State of the Union: Why Not a State of Your Faith Address?

State of the Union: Why Not a State of Your Faith Address? February 12, 2013

Tonight President Obama will share his take on the State of our Union here in the United States.

We pretty much know how it will happen. Everyone will squeeze in to a room far too small to hold them. The President will make his grand entrance so that those who camped out by the aisle that morning can be seen shaking his hand as if they were old friends. Everyone who matters will already have the complete text of his speech long before he gives it. Teleprompters will scroll text, attendees will respond heartily to applause cues, and pundits will endlessly analyze who stood up, who sat down, and whether or not a Supreme Court justice’s lips moved.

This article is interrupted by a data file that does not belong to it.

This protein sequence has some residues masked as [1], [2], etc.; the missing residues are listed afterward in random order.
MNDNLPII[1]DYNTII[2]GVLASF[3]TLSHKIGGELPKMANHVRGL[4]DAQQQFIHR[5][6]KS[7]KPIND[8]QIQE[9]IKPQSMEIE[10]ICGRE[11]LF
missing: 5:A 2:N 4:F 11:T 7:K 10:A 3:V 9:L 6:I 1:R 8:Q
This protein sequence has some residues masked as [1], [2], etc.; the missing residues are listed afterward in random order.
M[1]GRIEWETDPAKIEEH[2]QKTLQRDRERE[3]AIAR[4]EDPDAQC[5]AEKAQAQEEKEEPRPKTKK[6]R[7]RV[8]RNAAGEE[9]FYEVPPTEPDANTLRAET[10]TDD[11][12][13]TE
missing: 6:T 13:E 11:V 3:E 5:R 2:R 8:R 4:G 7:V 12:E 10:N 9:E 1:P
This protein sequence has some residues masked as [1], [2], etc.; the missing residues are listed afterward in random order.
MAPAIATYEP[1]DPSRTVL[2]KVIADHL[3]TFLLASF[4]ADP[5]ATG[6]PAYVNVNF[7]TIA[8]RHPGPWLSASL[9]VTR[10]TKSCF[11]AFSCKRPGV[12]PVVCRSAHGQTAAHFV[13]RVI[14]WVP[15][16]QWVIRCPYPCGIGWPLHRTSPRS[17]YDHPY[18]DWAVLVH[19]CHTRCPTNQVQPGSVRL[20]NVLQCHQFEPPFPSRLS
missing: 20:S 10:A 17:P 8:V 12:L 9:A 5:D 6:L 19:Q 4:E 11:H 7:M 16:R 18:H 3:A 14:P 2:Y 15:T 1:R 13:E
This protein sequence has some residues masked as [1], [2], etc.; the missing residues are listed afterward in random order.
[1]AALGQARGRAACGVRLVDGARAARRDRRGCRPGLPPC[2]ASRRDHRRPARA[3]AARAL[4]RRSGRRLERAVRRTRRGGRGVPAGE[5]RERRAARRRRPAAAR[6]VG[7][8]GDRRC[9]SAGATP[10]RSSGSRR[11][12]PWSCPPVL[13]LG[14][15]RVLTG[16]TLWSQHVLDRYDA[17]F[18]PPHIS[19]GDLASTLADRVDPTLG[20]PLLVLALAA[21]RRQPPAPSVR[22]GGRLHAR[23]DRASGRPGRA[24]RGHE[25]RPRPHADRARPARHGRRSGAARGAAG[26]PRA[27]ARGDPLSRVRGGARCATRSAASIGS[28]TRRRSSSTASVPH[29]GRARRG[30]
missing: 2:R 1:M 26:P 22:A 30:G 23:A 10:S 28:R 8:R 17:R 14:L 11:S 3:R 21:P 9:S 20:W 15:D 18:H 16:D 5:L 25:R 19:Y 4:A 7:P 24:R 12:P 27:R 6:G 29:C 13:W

We’ve seen it all before. We’ve likely heard most of it before , too.

But the idea itself is not a bad one — taking time to assess the state of, well, anything. Like your faith, for example.

A State of Your Faith Address

So often we become so busy in our faith walk doing stuff that we think is for Christ that we seldom take time to really assess the state of our own faith. We don’t see any disasters, so we assume all is well. But Jesus often spoke the harshest of warnings to those who looked on the outside as if all was going well.

Over the course of the last year, I’ve taken a faith walk — I suppose my friends in Australia might call it a faith walkabout, but you get the idea. I sensed that God was stirring me to step away from something that was a very good thing, serving as the principal of a thriving Christian school. I had poured twelve years into the people and mission there. I wasn’t planning on leaving. And yet I felt God reminding me that I had gifts and strengths that He had given that I was not using. And those gifts did not belong to me. And so I surrendered to follow Him and put those strengths to greater use — wherever and whatever that might mean.